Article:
Looking for Staff in Not Enough Places

Ann All

Feeling the squeeze of a tech talent shortage, CIOs are getting more creative about where they look for workers. Yet forays into Facebook notwithstanding, many CIOs suffer from a kind of tunnel vision when it comes to recruitment, says Forrester Research.

 

In an interview on CIO.com, Forrester analyst Samuel Bright says that CIOs are neither sophisticated nor proactive enough in their hiring practices. TechRepublic blogger Ramon Padilla made a similar point a few months back, saying that many tech execs aren't treating the talent shortage as the serious problem that it is shaping up to be.

 

Rather than using common tactics such as trying to poach talent from other IT shops or working with a recruiter -- both of which lead to salary inflation and have other shortcomings that are detailed in the interview -- Bright urges CIOs to focus recruitment efforts on current IT professionals, college students and tech-savvy business people. The latter category seems especially promising, given CIOs' desire for IT staff with business skills.

 

Other recruitment options that Bright says don't get enough attention: academic researchers and/or faculty, consultants and other contractors, and vendor staff.

 

Bright also advises CIOs to create a "brand" for an IT organization by determining its attractive cultural traits and then promoting them to attract folks especially interested in those traits. Business people, for instance, often like to work for organizations known for their process innovation.



Add Comment      Leave a comment on this blog post
Jul 30, 2007 9:49 AM Roderick Roderick  says:
Heard this somewhere "Hire on attitude, not aptitude"...this has been one of my key requirements. The person maybe extremely clever but if they can't fit into the current team dynamics, you'd find yourself (managers) spending endless hours in coaching, counselling and somtimes firing.Having a group of people that can work well together is a major attraction. "Fun is when work becomes play". Reply
Jul 30, 2007 11:26 AM Mack Curle Mack Curle  says:
I've been in IT for 32 years. I graduated with a degree in English and was hired because I could organize information and communication well. All of my technical training has been on the job. My son will graduate with a history degree next spring (2008). He has more computer savvy than most business people I know. Since many of my generation will be retiring in the next five years, our industry cannot overlook the information management skills, communication skills and computer skills the latest generation of liberal arts graduates bring to the table. Reply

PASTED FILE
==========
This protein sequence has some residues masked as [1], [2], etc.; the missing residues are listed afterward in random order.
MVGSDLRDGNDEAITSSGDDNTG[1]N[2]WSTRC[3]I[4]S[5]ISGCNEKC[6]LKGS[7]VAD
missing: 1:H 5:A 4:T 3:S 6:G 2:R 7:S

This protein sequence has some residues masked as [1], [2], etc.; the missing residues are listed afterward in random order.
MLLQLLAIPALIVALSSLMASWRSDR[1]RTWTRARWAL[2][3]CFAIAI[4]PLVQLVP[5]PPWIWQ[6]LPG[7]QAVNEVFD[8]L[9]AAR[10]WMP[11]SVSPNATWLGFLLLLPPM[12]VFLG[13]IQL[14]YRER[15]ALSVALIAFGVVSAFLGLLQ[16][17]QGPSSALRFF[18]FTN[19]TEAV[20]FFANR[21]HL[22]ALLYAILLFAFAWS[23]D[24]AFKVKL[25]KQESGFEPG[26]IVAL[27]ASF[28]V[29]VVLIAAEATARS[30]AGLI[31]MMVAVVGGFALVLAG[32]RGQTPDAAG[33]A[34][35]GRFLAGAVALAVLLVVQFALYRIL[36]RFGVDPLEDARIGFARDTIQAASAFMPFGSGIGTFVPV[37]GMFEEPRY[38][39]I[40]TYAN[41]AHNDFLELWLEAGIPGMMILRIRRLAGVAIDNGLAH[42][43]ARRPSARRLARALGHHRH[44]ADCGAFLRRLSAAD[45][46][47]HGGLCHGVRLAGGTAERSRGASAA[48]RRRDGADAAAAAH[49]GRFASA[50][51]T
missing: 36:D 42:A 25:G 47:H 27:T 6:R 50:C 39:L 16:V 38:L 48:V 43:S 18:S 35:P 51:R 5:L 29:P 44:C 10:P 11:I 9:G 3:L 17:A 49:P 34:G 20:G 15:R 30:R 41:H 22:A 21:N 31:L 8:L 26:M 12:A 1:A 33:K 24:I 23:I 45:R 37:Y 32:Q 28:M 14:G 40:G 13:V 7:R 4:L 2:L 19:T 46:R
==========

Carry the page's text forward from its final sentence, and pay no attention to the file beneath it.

Jul 30, 2007 11:33 AM Collin Collin  says:
I've been in IT business for 30 years, and recently I've noticed that many companies refusing to hire for IT work anyone that doesn't have IT degree, or least an IT certificate. I remember at one time we had 12 people in the group I was working in and not one of us had any formal IT training, and I think that was best IT group I've ever worked in. English, Biology (MS), two physics (Msc), Math, Chemistry , two teachers, and so on. It seems to me that tunnel vision that starting is that all new hires must have computer science degrees and must have IT certification nonsense. I know a lady that recently graduated with physics degree, high marks in 90s and she applied for IT job, didn't even get an interview. Meanwhile the company complaining they can't find staff. I don't think they really want to hire -- it just an excuse. I've got nothing against computer science graduates, but think companies need to think more diversity, and more on the job training. Reply
Jul 31, 2007 3:24 AM Jason Jason  says:
The problem seems to be that companies want the world and don't want to pay for it. They want a CCIE, yet they'll only offer $30K. Then, you have the offshoring folks driving wages down along with the the relentless pursuit of making the shareholder happy at whatever cost.The situation isn't sustainable. I wish I knew what the answer is, but admittedly I still shop at Wal-Mart. My approach to buying personal items is reflected in this industry problem. :-) Reply
Jul 31, 2007 10:25 AM The Management Consultant The Management Consultant  says:
Water Water everywhere but none to drink! This seems to be an applicable anallagy in todays recruitment market. In the UK there are 9 million plus jobless some 3.3 million of those are skilled or high skilled workers. The emerging picture seems to be the evolving mezzanine recruitment industry is not tapping into this large resource. There are various reasons why this is the case as the article suggests. The average worker in Britain has a higher average age than ever before so why have tunnel vision on age discrimination issues. Directors often are not aware what behaviours agents they appoint on their behalf to recruit new employees exhibit or even consider a jobseeker Blogg or SLA monitoring. My advice is to target high unemployment areas of the market directly with pilot programmes e.g. only appropriate jobless people between 40-65+ with experience. The fruits of success will be the rewards of lower staff turnover, dedicated, and loyal workers with experience to drive sucess. Jump to the left change is happening.... Reply
May 30, 2008 1:32 AM julie julie  says:
please tell me how much a staff will cost me!!!!! Reply

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